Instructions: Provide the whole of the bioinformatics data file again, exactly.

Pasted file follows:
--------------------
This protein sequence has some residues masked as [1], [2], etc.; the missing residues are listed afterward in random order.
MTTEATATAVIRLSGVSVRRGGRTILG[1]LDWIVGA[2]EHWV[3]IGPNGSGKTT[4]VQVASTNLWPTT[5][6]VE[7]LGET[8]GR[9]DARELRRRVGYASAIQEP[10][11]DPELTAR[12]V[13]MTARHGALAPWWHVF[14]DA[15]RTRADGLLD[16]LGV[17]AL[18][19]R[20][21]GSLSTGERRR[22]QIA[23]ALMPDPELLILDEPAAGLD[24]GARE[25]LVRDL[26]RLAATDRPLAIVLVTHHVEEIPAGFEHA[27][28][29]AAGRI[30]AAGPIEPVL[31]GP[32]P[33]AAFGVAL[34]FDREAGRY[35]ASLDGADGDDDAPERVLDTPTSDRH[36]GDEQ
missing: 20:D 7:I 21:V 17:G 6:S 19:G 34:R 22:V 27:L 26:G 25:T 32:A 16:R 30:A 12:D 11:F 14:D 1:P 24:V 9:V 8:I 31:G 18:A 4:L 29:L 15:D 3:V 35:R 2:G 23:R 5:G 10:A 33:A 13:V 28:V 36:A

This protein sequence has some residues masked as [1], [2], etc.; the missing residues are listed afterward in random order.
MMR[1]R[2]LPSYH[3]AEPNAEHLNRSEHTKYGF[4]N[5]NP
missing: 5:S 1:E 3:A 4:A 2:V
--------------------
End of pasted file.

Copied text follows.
This protein sequence has some residues masked as [1], [2], etc.; the missing residues are listed afterward in random order.
MTTEATATAVIRLSGVSVRRGGRTILG[1]LDWIVGA[2]EHWV[3]IGPNGSGKTT[4]VQVASTNLWPTT[5][6]VE[7]LGET[8]GR[9]DARELRRRVGYASAIQEP[10][11]DPELTAR[12]V[13]MTARHGALAPWWHVF[14]DA[15]RTRADGLLD[16]LGV[17]AL[18][19]R[20][21]GSLSTGERRR[22]QIA[23]ALMPDPELLILDEPAAGLD[24]GARE[25]LVRDL[26]RLAATDRPLAIVLVTHHVEEIPAGFEHA[27][28][29]AAGRI[30]AAGPIEPVL[31]GP[32]P[33]AAFGVAL[34]FDREAGRY[35]ASLDGADGDDDAPERVLDTPTSDRH[36]GDEQ
missing: 20:D 7:I 21:V 17:G 6:S 19:G 34:R 22:V 27:L 26:G 25:T 32:A 16:R 30:A 12:D 11:F 14:D 1:P 24:V 9:V 8:I 31:G 18:A 4:L 29:L 15:D 3:V 35:R 2:G 23:R 5:G 10:A 33:A 13:V 28:V 36:A

This protein sequence has some residues masked as [1], [2], etc.; the missing residues are listed afterward in random order.
MMR[1]R[2]LPSYH[3]AEPNAEHLNRSEHTKYGF[4]N[5]NP
missing: 5:S 1:E 3:A 4:A 2:V